Fed holds US interest rates again but hints at possible increase in December

Policymakers will meet again on 16 December when markets will be braced for the prospect of the first rate rise since 2006

Andrew Dewson,Michael Bow
Thursday 29 October 2015 01:46 GMT
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The new chair of the Federal Reserve Janet Yellen
The new chair of the Federal Reserve Janet Yellen

The Federal Reserve has opened up the possibility of a December US rate hike after issuing an unexpectedly hawkish outlook for the economy.

The central bank’s rate-setting committee said it had seen a rise in US household spending and dropped previous warnings about global financial risks threatening the economy, opening the door to a December increase.

With no meeting scheduled for November, policymakers will meet again on 16 December when markets will be braced for the prospect of the first rate rise since 2006.

In its post-meeting statement the Fed again noted international volatility. However, the tone of the statement was notably calmer than September’s, which came on the back of a volatile August in global equity markets.

The rate-setting Federal Open Market Committee also emphasised its desire to see inflation rise to its 2 per cent target before raising rates, as it has done at every meeting since last December.

The committee noted that it expected inflation to hit its target over the “medium term … as the labour market improves further and the transitory effects of declines in energy prices and import prices dissipates”. Although US employment has remained encouraging, it is yet to manifest itself in terms of higher wages and subsequent inflationary pressure.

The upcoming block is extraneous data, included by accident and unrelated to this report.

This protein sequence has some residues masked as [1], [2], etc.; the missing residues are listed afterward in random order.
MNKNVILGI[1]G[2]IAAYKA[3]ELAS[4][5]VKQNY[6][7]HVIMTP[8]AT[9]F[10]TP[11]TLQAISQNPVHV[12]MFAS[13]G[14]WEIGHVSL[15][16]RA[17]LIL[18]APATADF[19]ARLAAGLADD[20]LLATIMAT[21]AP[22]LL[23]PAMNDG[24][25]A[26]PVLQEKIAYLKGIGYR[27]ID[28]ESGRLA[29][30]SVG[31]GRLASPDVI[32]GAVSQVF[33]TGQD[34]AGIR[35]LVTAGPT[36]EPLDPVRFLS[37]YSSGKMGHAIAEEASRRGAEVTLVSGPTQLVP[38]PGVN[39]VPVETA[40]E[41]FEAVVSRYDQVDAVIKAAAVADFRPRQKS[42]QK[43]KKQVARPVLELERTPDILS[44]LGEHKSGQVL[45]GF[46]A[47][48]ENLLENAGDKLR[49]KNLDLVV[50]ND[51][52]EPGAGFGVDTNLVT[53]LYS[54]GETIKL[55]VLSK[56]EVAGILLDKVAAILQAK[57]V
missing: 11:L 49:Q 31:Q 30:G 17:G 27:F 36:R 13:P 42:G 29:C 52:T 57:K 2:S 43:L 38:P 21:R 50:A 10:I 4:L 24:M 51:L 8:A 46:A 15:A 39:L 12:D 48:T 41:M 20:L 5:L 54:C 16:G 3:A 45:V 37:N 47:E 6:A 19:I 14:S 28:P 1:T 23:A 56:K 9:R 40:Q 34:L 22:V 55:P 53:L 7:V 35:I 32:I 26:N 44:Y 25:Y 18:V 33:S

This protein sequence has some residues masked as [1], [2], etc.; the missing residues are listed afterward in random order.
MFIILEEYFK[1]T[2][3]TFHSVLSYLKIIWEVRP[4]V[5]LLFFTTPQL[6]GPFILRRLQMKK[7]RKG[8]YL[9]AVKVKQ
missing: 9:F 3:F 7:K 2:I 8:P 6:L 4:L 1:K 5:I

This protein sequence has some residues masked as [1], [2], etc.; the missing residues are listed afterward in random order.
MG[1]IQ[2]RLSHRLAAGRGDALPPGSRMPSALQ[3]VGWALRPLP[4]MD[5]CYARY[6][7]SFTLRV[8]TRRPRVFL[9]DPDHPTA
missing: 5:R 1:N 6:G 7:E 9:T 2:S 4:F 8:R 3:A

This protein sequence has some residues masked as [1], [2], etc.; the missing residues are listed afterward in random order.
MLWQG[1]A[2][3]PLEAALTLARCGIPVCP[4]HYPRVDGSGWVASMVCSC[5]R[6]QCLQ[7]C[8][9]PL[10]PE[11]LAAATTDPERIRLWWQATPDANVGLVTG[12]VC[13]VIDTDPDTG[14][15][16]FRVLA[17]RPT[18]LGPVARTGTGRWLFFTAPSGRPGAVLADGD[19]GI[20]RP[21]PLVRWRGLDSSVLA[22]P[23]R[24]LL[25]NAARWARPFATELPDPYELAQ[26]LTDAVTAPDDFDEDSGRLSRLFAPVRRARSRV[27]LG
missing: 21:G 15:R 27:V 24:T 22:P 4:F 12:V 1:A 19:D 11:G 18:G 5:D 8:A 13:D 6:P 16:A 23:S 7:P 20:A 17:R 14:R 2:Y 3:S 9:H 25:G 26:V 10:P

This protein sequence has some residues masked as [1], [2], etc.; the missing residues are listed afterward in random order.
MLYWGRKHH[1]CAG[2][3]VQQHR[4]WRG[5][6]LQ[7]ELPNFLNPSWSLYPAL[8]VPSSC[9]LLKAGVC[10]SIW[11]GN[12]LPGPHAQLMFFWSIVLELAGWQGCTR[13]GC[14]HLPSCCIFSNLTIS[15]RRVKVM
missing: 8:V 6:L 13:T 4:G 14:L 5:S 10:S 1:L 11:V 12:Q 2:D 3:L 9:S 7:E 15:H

Despite the Fed’s apparent willingness to raise rates, many observers believe that increasing too early could jeopardise what is widely still seen as a fragile recovery.

Growth is unlikely to rise higher than 2 per cent over the year despite the US economy’s relative strength and stability, plus the partial recovery in US stock prices following August’s losses. Other key economic indicators, including consumer confidence and business investment, remain uninspiring.

“Despite the fact that many people see raising interest rates as a positive sign for the economy, the data simply doesn’t support the hawks right now,” said Bill Waite, managing director at the New York-based economics consultancy Semnia. “If you just let the numbers guide you, you probably don’t raise rates next time either and under [Fed chairman Janet] Yellen the Fed has been characterised by its caution. However, there is more to economics than numbers, so there is still a chance the Fed will move next month.”

News that rates would be left unchanged came as a surprise to very few economists. However, for the second month in succession the vote was not unanimous – Jeffrey Lacker, the chairman of the Federal Reserve Bank of Richmond, was again the lone dissenter from the majority decision, pushing for a quarter point rise.

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